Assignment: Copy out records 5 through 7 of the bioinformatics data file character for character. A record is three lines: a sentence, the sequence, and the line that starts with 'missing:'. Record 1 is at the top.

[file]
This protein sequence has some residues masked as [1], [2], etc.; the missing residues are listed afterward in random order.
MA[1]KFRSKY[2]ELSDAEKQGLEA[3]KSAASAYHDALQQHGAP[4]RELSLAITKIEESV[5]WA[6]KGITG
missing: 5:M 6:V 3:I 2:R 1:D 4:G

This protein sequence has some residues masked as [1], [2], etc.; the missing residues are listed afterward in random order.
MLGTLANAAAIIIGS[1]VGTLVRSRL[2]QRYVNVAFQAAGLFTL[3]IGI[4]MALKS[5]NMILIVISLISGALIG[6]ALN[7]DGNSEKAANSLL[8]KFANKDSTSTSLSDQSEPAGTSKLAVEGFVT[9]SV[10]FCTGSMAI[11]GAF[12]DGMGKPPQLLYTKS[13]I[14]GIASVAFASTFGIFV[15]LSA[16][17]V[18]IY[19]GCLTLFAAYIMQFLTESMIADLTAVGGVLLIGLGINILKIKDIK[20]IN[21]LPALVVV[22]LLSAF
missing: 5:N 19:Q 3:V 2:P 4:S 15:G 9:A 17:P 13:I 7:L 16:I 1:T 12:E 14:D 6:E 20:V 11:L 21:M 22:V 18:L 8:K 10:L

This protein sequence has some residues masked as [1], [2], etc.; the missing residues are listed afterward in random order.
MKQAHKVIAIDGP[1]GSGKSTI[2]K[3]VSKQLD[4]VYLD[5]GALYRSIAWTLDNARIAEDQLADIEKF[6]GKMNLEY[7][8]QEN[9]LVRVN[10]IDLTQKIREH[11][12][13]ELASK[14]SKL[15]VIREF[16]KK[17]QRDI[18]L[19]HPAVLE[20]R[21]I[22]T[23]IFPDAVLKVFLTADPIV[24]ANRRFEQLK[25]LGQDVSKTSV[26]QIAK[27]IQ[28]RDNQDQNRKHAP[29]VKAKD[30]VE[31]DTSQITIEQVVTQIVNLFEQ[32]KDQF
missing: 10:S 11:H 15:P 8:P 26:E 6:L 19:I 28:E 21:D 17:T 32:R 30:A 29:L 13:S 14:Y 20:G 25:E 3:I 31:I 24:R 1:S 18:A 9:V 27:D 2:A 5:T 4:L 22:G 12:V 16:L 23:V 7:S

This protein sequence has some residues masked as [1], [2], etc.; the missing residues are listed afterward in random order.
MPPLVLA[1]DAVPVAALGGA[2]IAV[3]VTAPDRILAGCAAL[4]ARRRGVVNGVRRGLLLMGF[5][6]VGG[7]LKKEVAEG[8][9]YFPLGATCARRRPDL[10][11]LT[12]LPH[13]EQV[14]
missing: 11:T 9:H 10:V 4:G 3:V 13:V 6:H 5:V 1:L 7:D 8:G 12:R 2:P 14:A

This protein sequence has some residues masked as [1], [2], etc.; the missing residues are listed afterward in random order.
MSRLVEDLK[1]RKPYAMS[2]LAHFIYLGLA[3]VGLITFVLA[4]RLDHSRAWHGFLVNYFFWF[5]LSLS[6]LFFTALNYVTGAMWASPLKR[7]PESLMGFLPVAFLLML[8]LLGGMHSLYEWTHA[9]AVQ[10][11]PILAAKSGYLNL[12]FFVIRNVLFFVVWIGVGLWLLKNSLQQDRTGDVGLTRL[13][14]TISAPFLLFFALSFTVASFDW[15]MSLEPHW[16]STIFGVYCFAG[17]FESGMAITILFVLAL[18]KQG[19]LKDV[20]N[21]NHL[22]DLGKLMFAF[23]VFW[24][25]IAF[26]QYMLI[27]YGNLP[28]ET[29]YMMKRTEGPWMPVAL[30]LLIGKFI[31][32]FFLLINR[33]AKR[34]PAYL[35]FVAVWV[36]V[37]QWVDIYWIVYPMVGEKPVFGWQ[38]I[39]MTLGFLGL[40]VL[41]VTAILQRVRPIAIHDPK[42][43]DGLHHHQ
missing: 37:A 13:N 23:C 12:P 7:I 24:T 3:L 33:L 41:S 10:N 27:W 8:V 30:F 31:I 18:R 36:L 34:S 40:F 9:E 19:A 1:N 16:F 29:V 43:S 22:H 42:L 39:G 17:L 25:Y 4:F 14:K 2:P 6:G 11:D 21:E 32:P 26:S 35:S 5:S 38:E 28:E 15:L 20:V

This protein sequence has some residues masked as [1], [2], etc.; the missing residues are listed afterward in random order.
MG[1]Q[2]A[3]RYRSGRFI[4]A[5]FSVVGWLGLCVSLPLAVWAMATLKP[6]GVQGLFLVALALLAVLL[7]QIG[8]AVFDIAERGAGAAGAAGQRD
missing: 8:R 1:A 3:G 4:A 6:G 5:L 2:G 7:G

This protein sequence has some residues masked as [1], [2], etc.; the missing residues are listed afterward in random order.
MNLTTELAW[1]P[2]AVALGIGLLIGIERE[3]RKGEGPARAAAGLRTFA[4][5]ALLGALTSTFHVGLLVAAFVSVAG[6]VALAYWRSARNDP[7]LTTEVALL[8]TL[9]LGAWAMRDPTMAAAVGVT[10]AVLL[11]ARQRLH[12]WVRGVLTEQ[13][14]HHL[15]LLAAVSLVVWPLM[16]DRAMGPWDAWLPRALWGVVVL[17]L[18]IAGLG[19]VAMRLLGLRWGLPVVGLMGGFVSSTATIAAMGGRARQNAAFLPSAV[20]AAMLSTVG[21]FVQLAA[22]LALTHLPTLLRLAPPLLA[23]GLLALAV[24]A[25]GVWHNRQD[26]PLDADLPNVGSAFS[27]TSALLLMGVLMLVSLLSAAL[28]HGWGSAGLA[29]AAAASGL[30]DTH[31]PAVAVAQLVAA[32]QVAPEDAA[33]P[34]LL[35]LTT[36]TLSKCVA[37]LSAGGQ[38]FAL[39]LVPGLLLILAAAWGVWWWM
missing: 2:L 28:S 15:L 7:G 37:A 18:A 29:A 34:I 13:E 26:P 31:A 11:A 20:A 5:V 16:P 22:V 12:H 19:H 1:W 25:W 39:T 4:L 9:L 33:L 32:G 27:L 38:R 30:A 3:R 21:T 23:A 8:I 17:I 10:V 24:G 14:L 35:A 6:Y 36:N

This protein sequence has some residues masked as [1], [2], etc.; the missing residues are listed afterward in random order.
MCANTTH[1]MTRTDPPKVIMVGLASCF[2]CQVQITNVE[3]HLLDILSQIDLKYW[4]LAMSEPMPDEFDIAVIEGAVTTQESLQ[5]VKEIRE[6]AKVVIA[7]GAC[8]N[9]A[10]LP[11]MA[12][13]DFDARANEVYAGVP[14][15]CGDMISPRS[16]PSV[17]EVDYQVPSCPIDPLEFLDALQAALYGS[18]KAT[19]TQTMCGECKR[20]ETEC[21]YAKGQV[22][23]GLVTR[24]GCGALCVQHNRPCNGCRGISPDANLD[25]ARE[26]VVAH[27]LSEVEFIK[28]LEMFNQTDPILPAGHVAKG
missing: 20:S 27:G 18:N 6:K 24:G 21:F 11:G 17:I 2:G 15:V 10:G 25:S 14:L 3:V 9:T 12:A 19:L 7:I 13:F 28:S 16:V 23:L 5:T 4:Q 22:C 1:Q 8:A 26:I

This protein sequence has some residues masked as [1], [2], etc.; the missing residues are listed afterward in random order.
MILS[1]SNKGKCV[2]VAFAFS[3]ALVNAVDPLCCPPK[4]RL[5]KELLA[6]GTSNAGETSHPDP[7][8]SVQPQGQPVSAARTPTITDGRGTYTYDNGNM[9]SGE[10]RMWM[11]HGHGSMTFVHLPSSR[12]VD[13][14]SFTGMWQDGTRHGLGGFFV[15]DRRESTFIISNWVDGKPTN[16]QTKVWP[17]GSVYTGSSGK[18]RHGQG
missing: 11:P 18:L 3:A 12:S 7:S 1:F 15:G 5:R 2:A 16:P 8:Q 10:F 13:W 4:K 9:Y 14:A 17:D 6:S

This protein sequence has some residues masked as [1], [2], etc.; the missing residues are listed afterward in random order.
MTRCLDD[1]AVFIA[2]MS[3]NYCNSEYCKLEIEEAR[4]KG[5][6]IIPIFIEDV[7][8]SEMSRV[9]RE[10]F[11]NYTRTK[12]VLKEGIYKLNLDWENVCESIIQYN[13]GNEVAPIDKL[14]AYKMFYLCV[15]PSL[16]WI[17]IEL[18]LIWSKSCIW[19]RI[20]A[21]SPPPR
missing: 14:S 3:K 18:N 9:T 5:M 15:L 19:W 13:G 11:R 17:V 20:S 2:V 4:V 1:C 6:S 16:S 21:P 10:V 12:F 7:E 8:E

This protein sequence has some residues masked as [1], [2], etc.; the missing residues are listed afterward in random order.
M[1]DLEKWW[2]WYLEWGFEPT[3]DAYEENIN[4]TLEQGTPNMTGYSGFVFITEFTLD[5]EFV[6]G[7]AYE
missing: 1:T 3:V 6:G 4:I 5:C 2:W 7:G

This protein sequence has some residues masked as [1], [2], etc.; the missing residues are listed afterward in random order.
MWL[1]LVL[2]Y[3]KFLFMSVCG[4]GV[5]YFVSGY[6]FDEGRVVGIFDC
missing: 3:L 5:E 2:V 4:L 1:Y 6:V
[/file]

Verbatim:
This protein sequence has some residues masked as [1], [2], etc.; the missing residues are listed afterward in random order.
MSRLVEDLK[1]RKPYAMS[2]LAHFIYLGLA[3]VGLITFVLA[4]RLDHSRAWHGFLVNYFFWF[5]LSLS[6]LFFTALNYVTGAMWASPLKR[7]PESLMGFLPVAFLLML[8]LLGGMHSLYEWTHA[9]AVQ[10][11]PILAAKSGYLNL[12]FFVIRNVLFFVVWIGVGLWLLKNSLQQDRTGDVGLTRL[13][14]TISAPFLLFFALSFTVASFDW[15]MSLEPHW[16]STIFGVYCFAG[17]FESGMAITILFVLAL[18]KQG[19]LKDV[20]N[21]NHL[22]DLGKLMFAF[23]VFW[24][25]IAF[26]QYMLI[27]YGNLP[28]ET[29]YMMKRTEGPWMPVAL[30]LLIGKFI[31][32]FFLLINR[33]AKR[34]PAYL[35]FVAVWV[36]V[37]QWVDIYWIVYPMVGEKPVFGWQ[38]I[39]MTLGFLGL[40]VL[41]VTAILQRVRPIAIHDPK[42][43]DGLHHHQ
missing: 37:A 13:N 23:C 12:P 7:I 24:T 3:L 33:L 41:S 10:N 27:W 8:V 30:F 31:I 18:R 36:L 34:S 40:F 9:E 19:A 1:N 16:F 29:V 43:S 22:H 42:L 39:G 17:L 25:Y 4:F 14:K 2:P 6:G 11:D 21:E 32:P 26:S 35:S 5:S 38:E 28:E 15:L 20:V

This protein sequence has some residues masked as [1], [2], etc.; the missing residues are listed afterward in random order.
MG[1]Q[2]A[3]RYRSGRFI[4]A[5]FSVVGWLGLCVSLPLAVWAMATLKP[6]GVQGLFLVALALLAVLL[7]QIG[8]AVFDIAERGAGAAGAAGQRD
missing: 8:R 1:A 3:G 4:A 6:G 5:L 2:G 7:G

This protein sequence has some residues masked as [1], [2], etc.; the missing residues are listed afterward in random order.
MNLTTELAW[1]P[2]AVALGIGLLIGIERE[3]RKGEGPARAAAGLRTFA[4][5]ALLGALTSTFHVGLLVAAFVSVAG[6]VALAYWRSARNDP[7]LTTEVALL[8]TL[9]LGAWAMRDPTMAAAVGVT[10]AVLL[11]ARQRLH[12]WVRGVLTEQ[13][14]HHL[15]LLAAVSLVVWPLM[16]DRAMGPWDAWLPRALWGVVVL[17]L[18]IAGLG[19]VAMRLLGLRWGLPVVGLMGGFVSSTATIAAMGGRARQNAAFLPSAV[20]AAMLSTVG[21]FVQLAA[22]LALTHLPTLLRLAPPLLA[23]GLLALAV[24]A[25]GVWHNRQD[26]PLDADLPNVGSAFS[27]TSALLLMGVLMLVSLLSAAL[28]HGWGSAGLA[29]AAAASGL[30]DTH[31]PAVAVAQLVAA[32]QVAPEDAA[33]P[34]LL[35]LTT[36]TLSKCVA[37]LSAGGQ[38]FAL[39]LVPGLLLILAAAWGVWWWM
missing: 2:L 28:S 15:L 7:G 37:A 18:A 29:A 34:I 13:E 26:P 31:A 11:A 20:A 5:V 16:P 22:V 12:H 19:H 1:W 25:W 39:T 4:L 9:L 33:L 32:G 27:L 38:R 30:A 3:R 21:T 23:A 8:I 17:I 10:V 24:G 14:L 35:A 6:Y 36:N